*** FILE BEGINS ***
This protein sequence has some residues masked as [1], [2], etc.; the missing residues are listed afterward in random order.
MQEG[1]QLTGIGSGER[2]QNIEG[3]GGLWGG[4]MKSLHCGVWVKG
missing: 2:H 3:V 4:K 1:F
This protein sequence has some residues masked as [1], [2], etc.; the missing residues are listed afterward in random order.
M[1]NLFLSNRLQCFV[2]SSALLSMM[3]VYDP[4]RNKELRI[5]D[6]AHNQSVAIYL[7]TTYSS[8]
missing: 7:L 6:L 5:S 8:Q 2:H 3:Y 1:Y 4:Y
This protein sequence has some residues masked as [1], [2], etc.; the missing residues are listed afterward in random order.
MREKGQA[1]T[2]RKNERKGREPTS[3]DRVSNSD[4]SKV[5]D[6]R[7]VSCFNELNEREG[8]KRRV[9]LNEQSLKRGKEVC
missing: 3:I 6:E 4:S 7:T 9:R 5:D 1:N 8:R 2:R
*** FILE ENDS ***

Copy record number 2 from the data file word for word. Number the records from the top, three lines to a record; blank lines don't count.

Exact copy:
This protein sequence has some residues masked as [1], [2], etc.; the missing residues are listed afterward in random order.
M[1]NLFLSNRLQCFV[2]SSALLSMM[3]VYDP[4]RNKELRI[5]D[6]AHNQSVAIYL[7]TTYSS[8]
missing: 7:L 6:L 5:S 8:Q 2:H 3:Y 1:Y 4:Y